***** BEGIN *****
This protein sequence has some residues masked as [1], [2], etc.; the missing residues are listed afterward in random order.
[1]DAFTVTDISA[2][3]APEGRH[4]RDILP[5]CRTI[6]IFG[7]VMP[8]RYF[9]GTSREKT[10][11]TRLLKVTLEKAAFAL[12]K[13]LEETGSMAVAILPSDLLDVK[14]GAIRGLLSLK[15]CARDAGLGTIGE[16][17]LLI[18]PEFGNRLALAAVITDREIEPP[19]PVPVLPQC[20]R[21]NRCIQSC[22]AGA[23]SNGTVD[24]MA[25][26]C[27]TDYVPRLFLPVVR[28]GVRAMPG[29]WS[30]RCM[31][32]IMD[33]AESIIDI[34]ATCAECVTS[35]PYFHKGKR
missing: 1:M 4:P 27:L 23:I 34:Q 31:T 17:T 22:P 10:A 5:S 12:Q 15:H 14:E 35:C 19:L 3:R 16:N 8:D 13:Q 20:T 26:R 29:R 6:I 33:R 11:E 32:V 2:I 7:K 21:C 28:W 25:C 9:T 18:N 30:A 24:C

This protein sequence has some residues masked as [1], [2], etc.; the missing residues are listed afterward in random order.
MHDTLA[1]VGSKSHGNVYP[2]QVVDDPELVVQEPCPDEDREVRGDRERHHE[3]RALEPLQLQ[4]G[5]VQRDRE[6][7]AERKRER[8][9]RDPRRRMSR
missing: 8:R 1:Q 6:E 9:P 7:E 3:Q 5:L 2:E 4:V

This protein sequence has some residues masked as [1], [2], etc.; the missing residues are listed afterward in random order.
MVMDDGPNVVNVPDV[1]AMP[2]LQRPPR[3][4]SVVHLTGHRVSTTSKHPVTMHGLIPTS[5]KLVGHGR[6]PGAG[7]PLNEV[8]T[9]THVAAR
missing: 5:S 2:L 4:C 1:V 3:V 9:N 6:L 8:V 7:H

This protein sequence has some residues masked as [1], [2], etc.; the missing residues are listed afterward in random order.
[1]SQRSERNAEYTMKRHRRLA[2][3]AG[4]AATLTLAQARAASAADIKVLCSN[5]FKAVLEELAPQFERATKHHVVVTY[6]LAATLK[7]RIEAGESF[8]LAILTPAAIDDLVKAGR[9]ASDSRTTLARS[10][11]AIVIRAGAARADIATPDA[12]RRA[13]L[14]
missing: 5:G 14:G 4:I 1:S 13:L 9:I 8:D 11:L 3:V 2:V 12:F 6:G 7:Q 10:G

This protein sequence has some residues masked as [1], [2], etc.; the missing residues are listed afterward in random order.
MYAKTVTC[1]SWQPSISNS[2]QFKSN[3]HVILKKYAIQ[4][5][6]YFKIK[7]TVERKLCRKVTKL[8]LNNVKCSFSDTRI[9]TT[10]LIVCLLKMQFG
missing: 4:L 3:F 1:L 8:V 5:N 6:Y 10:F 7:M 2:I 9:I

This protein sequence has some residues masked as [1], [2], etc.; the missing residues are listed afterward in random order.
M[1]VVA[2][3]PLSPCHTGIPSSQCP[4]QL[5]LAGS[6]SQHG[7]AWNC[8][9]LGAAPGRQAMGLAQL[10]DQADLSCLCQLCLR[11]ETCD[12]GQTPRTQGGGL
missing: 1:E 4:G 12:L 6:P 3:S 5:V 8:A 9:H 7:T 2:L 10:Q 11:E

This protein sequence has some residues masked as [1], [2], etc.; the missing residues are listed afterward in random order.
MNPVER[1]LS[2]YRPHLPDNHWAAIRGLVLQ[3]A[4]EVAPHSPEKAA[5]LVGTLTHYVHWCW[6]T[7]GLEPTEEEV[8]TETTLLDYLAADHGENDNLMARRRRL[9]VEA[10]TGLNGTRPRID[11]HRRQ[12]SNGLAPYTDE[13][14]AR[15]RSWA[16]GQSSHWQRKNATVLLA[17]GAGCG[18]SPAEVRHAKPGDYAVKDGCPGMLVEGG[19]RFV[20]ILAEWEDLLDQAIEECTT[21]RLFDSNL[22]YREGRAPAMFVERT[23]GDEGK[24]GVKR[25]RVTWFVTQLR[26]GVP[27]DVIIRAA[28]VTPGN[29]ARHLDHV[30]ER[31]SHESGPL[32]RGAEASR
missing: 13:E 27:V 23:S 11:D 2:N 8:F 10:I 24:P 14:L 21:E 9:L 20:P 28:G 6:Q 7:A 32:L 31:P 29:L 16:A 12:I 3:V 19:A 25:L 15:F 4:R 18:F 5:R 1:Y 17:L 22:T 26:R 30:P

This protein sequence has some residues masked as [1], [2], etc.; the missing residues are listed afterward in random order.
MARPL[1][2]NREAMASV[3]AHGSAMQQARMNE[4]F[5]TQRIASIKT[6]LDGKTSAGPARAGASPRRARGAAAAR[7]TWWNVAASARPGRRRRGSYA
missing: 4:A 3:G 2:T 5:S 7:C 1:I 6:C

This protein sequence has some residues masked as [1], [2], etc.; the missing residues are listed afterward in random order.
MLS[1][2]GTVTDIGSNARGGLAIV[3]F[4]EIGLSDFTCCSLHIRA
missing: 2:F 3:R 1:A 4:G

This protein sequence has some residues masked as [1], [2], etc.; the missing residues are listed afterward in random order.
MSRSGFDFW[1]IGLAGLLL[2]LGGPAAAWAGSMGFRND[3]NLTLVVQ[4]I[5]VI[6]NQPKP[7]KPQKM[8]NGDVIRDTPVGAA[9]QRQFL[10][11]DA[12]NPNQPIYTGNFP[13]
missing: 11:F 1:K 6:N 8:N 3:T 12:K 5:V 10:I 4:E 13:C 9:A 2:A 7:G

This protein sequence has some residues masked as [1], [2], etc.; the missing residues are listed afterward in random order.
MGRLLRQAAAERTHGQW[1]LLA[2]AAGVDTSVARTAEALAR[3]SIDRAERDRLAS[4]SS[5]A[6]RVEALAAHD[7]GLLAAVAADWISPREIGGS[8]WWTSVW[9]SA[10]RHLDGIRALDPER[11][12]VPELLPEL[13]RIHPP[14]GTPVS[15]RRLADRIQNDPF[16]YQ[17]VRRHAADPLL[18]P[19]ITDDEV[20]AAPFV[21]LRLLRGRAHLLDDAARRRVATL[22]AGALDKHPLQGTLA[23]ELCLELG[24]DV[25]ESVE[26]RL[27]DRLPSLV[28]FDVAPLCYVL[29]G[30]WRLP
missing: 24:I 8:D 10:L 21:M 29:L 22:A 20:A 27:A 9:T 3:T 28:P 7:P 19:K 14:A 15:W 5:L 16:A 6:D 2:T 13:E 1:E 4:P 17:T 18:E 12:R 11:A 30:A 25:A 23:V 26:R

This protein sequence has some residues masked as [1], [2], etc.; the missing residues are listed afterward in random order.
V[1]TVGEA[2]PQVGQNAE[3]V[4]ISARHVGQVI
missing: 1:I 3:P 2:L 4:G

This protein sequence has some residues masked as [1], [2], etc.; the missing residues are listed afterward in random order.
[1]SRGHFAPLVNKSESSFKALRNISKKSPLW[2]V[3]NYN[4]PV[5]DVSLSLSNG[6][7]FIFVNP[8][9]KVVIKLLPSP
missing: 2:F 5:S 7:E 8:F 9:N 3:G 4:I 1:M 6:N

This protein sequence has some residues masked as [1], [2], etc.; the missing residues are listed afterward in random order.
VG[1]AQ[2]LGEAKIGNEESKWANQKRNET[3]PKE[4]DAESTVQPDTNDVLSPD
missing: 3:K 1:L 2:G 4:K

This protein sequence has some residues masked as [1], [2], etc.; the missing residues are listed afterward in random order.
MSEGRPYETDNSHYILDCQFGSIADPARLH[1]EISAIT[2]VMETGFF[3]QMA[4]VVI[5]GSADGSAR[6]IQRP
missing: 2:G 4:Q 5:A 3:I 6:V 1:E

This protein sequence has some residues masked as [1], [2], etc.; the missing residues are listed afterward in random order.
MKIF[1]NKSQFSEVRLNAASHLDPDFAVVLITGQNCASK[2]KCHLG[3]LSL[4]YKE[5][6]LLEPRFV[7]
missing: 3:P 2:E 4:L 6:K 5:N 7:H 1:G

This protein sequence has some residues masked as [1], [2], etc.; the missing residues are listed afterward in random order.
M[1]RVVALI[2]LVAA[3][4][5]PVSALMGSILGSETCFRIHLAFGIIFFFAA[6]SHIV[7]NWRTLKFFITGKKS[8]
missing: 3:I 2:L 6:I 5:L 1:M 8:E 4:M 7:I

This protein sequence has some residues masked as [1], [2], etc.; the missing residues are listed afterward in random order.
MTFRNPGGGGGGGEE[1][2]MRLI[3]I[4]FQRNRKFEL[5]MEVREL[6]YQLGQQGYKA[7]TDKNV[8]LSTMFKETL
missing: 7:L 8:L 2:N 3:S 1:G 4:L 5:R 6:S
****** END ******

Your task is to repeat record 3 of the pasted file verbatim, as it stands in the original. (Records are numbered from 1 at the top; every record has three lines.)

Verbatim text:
This protein sequence has some residues masked as [1], [2], etc.; the missing residues are listed afterward in random order.
MVMDDGPNVVNVPDV[1]AMP[2]LQRPPR[3][4]SVVHLTGHRVSTTSKHPVTMHGLIPTS[5]KLVGHGR[6]PGAG[7]PLNEV[8]T[9]THVAAR
missing: 5:S 2:L 4:C 1:V 3:V 9:N 6:L 8:V 7:H